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Saturday, 17 of April of 2021

The Good Wife – “After The Fall”

Nature abhors a vacuum.

The Good Wife Title Card s3Are we still doing place setting? “After The Fall” feels very much like we’re still organizing the chairs on the deck before we set sail for the concluding episodes of the season. It’s not that “After The Fall” is a bad episode, but it’s just also kind of there, an episode that doesn’t feel completely essential apart from a few specific beats.

But thank goodness for those specific beats as they helped salvaged what might’ve been a truly lackluster episode. Between the (sadly) unengaging case and the fact that Will’s sisters, while amusing and helped fill in Will’s life a bit, didn’t feel themselves filled in. 

The case appealed to the film nerd in me (I have Bachelor’s in film studies) as the role of the documentarian is a fun issue to discuss. What role, if any, does the documentarian have in their work? Who are they responsible to? Should they intervene in the course of their project? What are their ethical obligations? And the episode dances around these issues, but never fully addresses them in a satisfying way. And while I always enjoy Gummer’s Crozier, the case doesn’t give her a great deal to do, other than be a blonde lawyer for Caitlin to be in competition against for the judge’s attention.

And I think that may be where I found fault with the case. The case is largely inconsequential to the actual narrative needs of the episode, which is to show how Caitlin has developed as a lawyer: It could’ve been done with any case, which is probably why this case feels particularly underdeveloped, and as such, this case doesn’t matter.

Which leads into the introduction, I guess?, of the idea that Caitlin is some sort of rival for Alicia. I’m not sure I buy this in any way, shape, or form. Sure, there’s that idea of attraction to Will, but I kind of refuse to believe that Will, given his current state, would get involved with her, and that her as a romantic rival for Alicia feels even less compelling than the idea of her as a professional rival for Alicia.

Certainly she’s competent, and like Alicia, she was tossed into the deep end rather quickly, but I’m not sure I believe Caitlin as a professional threat, especially given Diane’s interest in furthering Alicia’s career (despite the latter’s commitment to her family; no way a FIRST YEAR ASSOCIATE would take Alicia’s spot as an apple of Diane’s eye).

I enjoyed seeing Will at his apartment (which is as nice as I expected), and the arrival of Sara and Aubrey has a similar effect that Owen has on Alicia, which is humanizing Will, introducing a character that understand the person beneath the mask they wear. But where Owen felt well-realized and grounded, both Sara and Aubrey are broad and meddling stereotypes, not as fully developed as I feel either of them could have been. But the subplot is still funny and enjoyable, but like the case of the week, it’s less developed than it could have been.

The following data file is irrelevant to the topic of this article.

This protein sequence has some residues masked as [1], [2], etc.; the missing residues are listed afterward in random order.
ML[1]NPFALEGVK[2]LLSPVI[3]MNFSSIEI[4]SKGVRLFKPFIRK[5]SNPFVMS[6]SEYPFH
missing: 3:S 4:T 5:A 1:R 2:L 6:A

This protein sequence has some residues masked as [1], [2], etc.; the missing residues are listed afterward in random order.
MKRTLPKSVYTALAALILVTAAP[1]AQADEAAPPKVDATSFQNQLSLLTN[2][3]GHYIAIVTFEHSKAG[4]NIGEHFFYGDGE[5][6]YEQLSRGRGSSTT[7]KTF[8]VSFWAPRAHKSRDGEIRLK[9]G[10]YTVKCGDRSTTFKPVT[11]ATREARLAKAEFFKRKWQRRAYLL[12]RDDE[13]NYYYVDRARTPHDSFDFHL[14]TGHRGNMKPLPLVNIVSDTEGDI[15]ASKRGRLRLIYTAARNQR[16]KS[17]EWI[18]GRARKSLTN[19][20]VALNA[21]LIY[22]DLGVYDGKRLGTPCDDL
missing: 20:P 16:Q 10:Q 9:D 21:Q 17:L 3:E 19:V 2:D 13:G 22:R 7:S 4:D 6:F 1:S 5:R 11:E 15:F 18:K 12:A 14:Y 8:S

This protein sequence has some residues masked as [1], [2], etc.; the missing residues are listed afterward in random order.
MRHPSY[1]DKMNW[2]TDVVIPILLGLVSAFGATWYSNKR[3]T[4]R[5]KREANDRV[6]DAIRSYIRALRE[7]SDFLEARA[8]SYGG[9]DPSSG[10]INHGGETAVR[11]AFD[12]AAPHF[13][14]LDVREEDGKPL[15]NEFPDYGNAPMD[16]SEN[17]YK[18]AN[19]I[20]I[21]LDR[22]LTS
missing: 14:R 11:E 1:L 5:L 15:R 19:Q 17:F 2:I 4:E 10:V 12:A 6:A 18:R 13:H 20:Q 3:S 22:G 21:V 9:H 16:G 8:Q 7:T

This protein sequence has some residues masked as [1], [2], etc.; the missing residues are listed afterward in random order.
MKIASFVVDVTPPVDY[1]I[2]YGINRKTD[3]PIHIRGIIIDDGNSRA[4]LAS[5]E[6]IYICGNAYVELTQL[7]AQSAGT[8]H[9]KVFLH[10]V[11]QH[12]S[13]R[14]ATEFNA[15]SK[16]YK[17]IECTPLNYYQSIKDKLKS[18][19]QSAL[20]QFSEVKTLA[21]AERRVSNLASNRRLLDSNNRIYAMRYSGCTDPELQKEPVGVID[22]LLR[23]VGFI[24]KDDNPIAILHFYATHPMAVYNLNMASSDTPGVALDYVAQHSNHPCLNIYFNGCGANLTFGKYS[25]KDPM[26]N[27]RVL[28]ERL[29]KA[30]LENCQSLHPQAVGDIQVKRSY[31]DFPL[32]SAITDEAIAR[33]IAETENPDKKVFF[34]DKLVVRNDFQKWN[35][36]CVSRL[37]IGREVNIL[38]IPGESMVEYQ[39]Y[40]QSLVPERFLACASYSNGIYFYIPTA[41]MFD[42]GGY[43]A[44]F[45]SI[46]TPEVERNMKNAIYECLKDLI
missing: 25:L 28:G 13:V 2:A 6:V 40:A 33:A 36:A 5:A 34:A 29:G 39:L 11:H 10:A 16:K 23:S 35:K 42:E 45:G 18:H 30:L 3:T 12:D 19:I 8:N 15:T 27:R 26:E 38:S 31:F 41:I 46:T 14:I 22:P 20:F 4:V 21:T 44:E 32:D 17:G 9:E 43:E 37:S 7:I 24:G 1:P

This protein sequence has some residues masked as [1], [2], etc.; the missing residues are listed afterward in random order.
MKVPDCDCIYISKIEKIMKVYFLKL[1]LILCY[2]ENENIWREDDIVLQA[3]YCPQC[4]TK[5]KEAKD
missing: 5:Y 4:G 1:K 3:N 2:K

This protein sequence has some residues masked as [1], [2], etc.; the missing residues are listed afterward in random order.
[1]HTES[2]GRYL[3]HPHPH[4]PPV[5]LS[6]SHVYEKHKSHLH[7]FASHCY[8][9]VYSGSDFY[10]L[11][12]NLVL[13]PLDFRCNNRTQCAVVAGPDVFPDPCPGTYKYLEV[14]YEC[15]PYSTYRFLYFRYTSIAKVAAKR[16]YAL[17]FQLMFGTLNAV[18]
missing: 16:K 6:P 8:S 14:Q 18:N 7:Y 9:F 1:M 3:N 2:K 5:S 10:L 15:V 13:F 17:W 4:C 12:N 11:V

Peter and Eli’s plot (which belongs a little bit to Cary as well) isn’t as well-developed as I would have liked, and I’m a little frustrated by the quickness of how it was resolved. I get the idea that Peter’s supporters would be put out by the lack of patronage BUT after Peter makes one favoritism hire, suddenly everyone is singing his praises? Yeah, no. I understand the need for narrative expediency, but this was far too expedient.

I did, however, like how Cary is increasingly finding himself unable to operate according to the ethical code he clearly carries with him. Between the completely botched grand jury and investigation and now having to scoot aside the very talented Geneva for Peter’s patronage hire. He takes full responsibility, like his role would most likely require, but this situation is clearly not to his liking, and I like to think that his casual glance at Eli is not only the notion of knowing something is afoot, but that maybe, just maybe, we’ll have Candidate Argos at some point.

So while those have been the problems with the episodes, what worked in the episode? Certainly, as always, the inter-office politics are always a treat, and I welcome any opportunity for Michael Boatman and Zach Grenier to show up and strut their respective stuff, and the episodes doesn’t disappointed. Julius makes a really compelling argument for why not only should someone else appear on the letterhead, but why it should probably be him. David Lee’s argument (I’ll leave as soon as Will gets back!) is a fun one, but is largely motivated out of loathing for Julius (and later Eli).

The pleasure of this particular plot comes from the notion that either of them, given the show’s potential budget, could expand to make one of them a regular. While I’d prefer Julius since it would create a very exciting dynamic (more so than David Lee would, I think), I like the notion that it could actually happen.

I am, however, hopeful about next week’s episode, if only for the sheer insanity promised by the return of Colin Sweeney. (AND BEBE NEUWIRTH!) And while a nice, splashy episode like that could help pull the spotlight away from this middling episode, that’s not necessarily a good thing.

FINAL THOUGHTS

  • “You look pretty good for an out-of-work loser.”
  • Donna Brazile is a real treat.
  • “I’m going to sit over here, talking to myself.”
  • “It’s not unclean to offer patronage. It’s the way things are done, it’s the way things have always been done.”
  • “You want a magazine or something?”
  • “She’s cute.” “Go for it. I promise not to tell your husband.”
  • “We were just getting acquainted with KA-linda.”

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